AS A YOUNG GIRL IN NEBRASKA IN THE 1870s, Susan LaFlesche watched helplessly as one of her fellow Omaha tribeswomen died for lack of medical care. During the long night, they sent for the doctor four times, but he had a turkey shoot the next day and did not want to be bothered. Besides, Susan recalled, “it was only an Indian.”

Susan resolved then to become a doctor who would make house calls to give her people the good treatment they all deserved. This was an improbable goal, considering that in the 1870s the white culture practically excluded women from “doctoring,” and the Omaha custom was that women not be healers until after menopause. (A woman was believed to pose spiritual danger to the tribe during her menstrual period.) Yet Susan prevailed, becoming the first Native American woman doctor in 1889 at the age of 24.

With both of her parents being half Native American and half white, Susan grew up learn-ing to bridge two cultures. As a child, she participated in traditional games and seasonal rituals, learned native stories from her grandparents, and came to appreciate the sacredness of the land. Her father, Chief Joseph LaFlesche, the last hereditary chief of the Omahas, broke with tradition in a number of ways, such as building a wooden house for his own family, sending his children to a mixed-gender Christian school on the reservation, and requiring his children to speak Omaha or French with their parents but English with their siblings.

Susan attended school in New Jersey, Virginia, and finally Philadelphia for medical training, graduating at the head of her class. Her commitment to the Omaha people never waned. She believed that as a doctor she could “do a great deal more than as a mere teacher, since my work…will be chiefly in the houses of my people.”

Susan turned down an offer of marriage to attend medical school, and her financial sponsors required a promise that she remain single at least one or two years after graduation. She accepted an Office of Indian Affairs position of government physician for the reservation school she had attended, saying, “I feel that what is done for the children is more important than anything else.” Susan later applied for the position of government physician for the tribe, noting that she already knew the language, customs, and traditions. She also served as a “medical missionary” to her tribe for the Presbyterian Home Missions.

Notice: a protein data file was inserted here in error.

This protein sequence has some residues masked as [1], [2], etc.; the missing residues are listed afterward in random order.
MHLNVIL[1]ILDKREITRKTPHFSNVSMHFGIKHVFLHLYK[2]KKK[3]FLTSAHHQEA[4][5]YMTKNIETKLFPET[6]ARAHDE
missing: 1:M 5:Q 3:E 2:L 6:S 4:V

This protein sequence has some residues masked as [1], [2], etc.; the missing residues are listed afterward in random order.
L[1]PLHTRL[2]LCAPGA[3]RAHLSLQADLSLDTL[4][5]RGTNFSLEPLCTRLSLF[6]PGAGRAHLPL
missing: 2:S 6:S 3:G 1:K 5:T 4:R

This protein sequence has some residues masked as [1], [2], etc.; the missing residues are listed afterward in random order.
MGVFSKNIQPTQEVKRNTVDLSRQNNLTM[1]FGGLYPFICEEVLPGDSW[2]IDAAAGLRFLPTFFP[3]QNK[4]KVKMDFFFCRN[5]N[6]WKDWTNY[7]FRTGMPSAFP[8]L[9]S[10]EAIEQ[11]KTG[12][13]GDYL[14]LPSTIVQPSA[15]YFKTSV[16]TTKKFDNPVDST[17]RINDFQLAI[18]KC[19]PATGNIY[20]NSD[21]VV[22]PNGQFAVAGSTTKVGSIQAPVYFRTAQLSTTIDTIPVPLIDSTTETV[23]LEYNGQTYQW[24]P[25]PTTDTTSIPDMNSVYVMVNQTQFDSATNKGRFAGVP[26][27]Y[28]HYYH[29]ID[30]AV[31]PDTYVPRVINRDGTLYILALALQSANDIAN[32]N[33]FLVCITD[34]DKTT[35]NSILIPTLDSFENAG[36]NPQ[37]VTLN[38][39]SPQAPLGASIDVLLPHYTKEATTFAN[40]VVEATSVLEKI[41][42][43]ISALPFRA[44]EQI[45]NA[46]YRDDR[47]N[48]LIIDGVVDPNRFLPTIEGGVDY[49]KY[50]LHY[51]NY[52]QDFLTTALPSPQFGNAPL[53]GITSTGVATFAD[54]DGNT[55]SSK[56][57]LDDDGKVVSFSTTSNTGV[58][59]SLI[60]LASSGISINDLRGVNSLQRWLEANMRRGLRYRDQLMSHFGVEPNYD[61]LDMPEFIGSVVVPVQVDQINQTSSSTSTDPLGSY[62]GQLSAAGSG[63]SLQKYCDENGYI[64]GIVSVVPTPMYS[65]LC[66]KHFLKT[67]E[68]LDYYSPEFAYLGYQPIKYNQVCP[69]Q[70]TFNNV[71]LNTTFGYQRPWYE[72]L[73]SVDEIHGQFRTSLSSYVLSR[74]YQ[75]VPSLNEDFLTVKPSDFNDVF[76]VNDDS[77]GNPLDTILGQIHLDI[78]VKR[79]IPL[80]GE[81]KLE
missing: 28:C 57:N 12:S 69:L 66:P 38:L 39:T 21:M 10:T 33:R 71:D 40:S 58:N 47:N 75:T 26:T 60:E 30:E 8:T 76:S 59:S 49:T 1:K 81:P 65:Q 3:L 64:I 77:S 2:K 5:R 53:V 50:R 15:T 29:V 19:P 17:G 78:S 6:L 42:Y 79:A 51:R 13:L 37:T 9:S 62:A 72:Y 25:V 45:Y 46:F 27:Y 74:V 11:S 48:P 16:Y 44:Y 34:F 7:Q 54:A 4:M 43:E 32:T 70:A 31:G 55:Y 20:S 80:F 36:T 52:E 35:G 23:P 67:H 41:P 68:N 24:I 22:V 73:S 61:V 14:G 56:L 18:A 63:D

Susan’s popularity with her people was almost immediate. Men as well as women and children came to trust her. The Omahas were less concerned than the white culture with gender, giving credibility according to age, kinship networks, and personal contribution. Susan went from home to home to care for her patients, walking or riding her horse in all seasons, even at 15 or 20 degrees below zero. She was heard to lament that she was “only able to visit 10 houses in an afternoon.”

Beyond providing medical care, Susan served as translator and letter writer for the Native Americans, as public relations agent with Eastern benefactors, correspondent with the Office of Indian Affairs on behalf of the tribe, and lobbyist for a bill to outlaw the sale of alcohol on tribal lands. Once the Native Americans became citizens, Susan instructed them on their new rights and responsibilities, translating the wider culture’s expectations.

Surprising many, at 29 Susan married a French-Sioux named Henry Picotte, a lively and supportive companion. She bore two sons, fulfilling her desire to be a mother. “Motherhood is a privilege,” she had written years before; she thought it was “a shame that, for medical reasons, some women could not bear children.”

While married, Susan broke with custom, continuing to offer medical treatment to any sick person, Native American or white. She was known to keep a candle lit in her window to help the sick find her.

After 10 years of marriage, Susan’s husband died. She relocated her work to Walthill, Nebraska, where, with the help of the Presbyterian Church, she achieved her dream of establishing a hospital on the Indian reservation. This pioneer doctor died just a few years later, having given her tribe what she knew they deserved: caring and considerate medical treatment.

Lisa M. Bellecci-st. romain is an FFL member, author of three books and a public high school social worker who teaches psychology at the high school and college levels.

The next special issue of The American Feminist will be a 2020 calendar commemorating the Centennial Celebration of the 19th Amendment led by the original feminists for life. 

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